NASA last week confirmed their prediction that the current solar cycle 24 is likely to be the weakest since 1906.

Intriguingly, the current solar cycle shows a striking similarity with solar cycle 5 which was also very weak, with the same double peak as the current cycle, and ran from approximately the mid 1790s to around 1810.

Solar cycle 6 was weaker still and stretched from around 1810 to the early 1820s.

Solar cycles 5 and 6 were so unusual that they were named the Dalton solar minimum after meteorologist John Dalton and coincided with a period of increasingly cold winters and poor summers.

This type of climate is a result of a jet stream that's positioned further south than normal - caused, it's thought at least in part, by the behaviour of the sun.

The mechanism as to why weak solar cycles may affect the position of the jet stream is poorly understood.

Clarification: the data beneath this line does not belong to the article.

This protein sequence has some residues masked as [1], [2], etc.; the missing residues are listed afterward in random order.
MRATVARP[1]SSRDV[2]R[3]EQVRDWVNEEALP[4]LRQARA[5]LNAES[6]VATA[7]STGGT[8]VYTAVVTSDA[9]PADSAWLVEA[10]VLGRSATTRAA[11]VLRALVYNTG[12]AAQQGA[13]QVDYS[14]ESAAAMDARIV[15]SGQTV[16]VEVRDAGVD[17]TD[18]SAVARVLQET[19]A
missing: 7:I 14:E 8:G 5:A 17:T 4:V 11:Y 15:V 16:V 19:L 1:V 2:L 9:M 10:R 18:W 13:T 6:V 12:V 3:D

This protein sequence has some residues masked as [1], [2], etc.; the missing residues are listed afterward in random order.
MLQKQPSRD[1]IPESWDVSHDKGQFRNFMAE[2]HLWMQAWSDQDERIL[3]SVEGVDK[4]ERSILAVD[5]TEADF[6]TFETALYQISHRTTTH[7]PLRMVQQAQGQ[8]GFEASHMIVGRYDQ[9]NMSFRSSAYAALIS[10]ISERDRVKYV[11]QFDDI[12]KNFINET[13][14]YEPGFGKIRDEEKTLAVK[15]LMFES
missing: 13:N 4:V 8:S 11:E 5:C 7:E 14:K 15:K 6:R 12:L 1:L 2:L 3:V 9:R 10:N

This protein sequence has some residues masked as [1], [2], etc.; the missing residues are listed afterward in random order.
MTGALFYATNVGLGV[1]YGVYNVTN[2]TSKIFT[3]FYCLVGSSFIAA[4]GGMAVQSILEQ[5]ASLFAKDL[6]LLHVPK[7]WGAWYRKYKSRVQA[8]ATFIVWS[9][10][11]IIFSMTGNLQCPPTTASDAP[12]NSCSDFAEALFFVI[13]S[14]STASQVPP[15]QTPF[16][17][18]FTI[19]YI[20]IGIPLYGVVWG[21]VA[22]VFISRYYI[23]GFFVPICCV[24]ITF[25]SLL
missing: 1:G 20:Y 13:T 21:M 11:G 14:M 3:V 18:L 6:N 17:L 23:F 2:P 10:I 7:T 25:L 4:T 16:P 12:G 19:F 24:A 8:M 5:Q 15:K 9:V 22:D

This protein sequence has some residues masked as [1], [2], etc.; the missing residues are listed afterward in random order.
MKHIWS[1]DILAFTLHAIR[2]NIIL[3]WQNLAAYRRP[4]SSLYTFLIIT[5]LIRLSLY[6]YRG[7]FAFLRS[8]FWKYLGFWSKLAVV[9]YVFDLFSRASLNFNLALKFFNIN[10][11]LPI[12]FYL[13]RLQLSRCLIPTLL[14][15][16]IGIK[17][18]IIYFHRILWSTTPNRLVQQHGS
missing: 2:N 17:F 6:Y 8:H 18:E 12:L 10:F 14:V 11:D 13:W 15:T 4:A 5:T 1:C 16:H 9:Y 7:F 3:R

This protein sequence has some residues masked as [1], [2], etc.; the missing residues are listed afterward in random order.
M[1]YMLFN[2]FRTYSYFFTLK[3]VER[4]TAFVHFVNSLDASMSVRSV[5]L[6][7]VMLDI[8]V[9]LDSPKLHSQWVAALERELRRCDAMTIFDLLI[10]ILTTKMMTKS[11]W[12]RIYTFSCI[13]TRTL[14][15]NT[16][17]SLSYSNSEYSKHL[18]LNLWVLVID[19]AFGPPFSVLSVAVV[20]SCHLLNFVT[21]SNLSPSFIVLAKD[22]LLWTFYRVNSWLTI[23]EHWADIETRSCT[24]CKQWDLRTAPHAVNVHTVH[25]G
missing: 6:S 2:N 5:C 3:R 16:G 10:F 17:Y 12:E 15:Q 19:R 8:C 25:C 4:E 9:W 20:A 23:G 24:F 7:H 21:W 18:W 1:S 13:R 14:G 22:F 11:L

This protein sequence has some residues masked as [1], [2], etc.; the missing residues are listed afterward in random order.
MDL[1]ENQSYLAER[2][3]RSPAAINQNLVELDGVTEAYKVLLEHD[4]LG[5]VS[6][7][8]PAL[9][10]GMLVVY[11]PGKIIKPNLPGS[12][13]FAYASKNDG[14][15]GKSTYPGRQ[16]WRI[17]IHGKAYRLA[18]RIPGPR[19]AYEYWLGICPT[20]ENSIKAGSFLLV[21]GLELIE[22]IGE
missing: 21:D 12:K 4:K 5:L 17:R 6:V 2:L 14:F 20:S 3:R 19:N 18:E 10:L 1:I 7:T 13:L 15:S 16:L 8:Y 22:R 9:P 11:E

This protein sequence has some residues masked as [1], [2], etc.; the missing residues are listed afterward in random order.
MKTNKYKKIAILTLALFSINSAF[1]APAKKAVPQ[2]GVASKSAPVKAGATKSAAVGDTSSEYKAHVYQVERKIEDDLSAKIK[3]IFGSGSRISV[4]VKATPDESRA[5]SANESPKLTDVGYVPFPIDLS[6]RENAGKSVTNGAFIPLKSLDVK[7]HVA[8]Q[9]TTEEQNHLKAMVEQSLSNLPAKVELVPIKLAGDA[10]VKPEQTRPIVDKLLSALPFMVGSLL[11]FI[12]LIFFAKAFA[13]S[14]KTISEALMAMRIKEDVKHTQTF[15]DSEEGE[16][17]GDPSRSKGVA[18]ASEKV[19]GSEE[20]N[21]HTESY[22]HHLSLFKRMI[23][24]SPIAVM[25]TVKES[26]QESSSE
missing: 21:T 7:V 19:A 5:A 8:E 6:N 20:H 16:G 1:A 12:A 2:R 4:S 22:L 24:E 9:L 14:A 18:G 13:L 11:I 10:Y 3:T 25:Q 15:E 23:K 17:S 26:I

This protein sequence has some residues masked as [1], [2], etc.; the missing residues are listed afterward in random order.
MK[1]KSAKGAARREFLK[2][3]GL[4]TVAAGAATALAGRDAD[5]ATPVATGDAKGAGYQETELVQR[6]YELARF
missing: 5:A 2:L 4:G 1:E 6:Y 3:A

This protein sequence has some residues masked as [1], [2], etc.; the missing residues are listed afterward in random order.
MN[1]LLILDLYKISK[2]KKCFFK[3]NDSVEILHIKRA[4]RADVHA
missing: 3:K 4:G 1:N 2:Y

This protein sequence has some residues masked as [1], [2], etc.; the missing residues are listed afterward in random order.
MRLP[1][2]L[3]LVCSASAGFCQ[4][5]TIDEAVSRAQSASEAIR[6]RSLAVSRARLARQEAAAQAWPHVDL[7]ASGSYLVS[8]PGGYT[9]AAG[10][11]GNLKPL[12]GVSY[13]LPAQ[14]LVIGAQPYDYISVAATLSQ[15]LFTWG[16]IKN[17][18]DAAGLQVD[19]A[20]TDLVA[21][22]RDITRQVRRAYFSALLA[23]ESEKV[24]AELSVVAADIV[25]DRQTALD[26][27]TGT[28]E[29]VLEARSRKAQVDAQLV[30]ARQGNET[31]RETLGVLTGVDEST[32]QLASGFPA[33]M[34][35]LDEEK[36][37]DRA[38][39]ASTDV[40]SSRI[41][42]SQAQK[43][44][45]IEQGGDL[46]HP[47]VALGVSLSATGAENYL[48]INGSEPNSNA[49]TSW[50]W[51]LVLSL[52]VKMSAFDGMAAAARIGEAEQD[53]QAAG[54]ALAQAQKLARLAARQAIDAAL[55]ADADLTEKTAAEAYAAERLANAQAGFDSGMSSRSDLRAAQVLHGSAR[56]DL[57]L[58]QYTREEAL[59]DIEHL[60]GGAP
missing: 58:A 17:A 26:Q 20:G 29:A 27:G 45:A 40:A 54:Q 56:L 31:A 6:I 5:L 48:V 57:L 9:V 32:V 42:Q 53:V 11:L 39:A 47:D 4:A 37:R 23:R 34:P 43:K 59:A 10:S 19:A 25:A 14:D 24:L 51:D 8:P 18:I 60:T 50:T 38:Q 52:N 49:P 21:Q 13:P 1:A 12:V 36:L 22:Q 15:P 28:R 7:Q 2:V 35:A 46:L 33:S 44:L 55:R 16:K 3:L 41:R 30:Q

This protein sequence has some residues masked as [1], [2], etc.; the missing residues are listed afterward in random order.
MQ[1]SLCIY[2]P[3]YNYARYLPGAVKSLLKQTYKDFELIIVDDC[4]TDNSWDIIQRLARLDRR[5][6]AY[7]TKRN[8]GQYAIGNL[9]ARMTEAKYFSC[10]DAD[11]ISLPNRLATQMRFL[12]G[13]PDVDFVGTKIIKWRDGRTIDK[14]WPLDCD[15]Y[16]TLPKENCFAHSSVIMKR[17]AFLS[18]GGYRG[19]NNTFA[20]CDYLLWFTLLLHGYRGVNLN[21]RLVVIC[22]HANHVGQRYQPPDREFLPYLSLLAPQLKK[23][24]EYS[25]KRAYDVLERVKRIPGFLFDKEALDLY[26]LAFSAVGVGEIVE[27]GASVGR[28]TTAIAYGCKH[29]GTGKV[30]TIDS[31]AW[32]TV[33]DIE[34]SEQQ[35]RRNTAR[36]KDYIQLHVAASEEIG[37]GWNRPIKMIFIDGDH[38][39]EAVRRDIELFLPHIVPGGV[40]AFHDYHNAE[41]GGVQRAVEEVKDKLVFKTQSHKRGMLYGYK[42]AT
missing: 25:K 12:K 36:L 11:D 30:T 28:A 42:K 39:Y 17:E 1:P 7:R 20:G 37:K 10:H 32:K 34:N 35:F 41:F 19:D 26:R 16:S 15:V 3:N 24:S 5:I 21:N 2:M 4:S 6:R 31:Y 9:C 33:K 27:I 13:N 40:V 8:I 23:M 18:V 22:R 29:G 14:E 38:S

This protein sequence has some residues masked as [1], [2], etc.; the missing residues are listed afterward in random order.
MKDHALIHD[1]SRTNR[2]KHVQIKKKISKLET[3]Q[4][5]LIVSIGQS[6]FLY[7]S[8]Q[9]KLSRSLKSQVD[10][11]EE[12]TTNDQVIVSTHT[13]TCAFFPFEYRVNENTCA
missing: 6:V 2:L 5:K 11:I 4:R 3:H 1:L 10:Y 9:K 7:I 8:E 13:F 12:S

But a more southerly positioned jet stream is the reason why the UK has recently seen a return of cold snowy winters and a run of poor summers.

Should solar activity continue to mirror that which was observed from 1795 to 1820 then it's possible that our weather could be similar too.

The Central England Temperature (CET) record, which began in 1659, gives an intriguing insight into what might lie ahead.

The period was littered with examples of cold, wet summers and cold winters - indeed the decade from 1810-1819 was the coldest since the 1690s.

There were exceptions, for example the very warm summer of 1818; and not every winter was harsh.

It's worth noting that the year 1816 was complicated by a huge volcanic eruption in Indonesia the year before, which depressed temperatures worldwide.

But despite some temporary warmer interludes, historical weather records give a good indication of the type of weather the UK could experience should current solar activity continue to mirror that which was observed during the Dalton minimum over 200 years ago.

And it's sobering to remember that the Dalton solar minimum lasted for 25 years.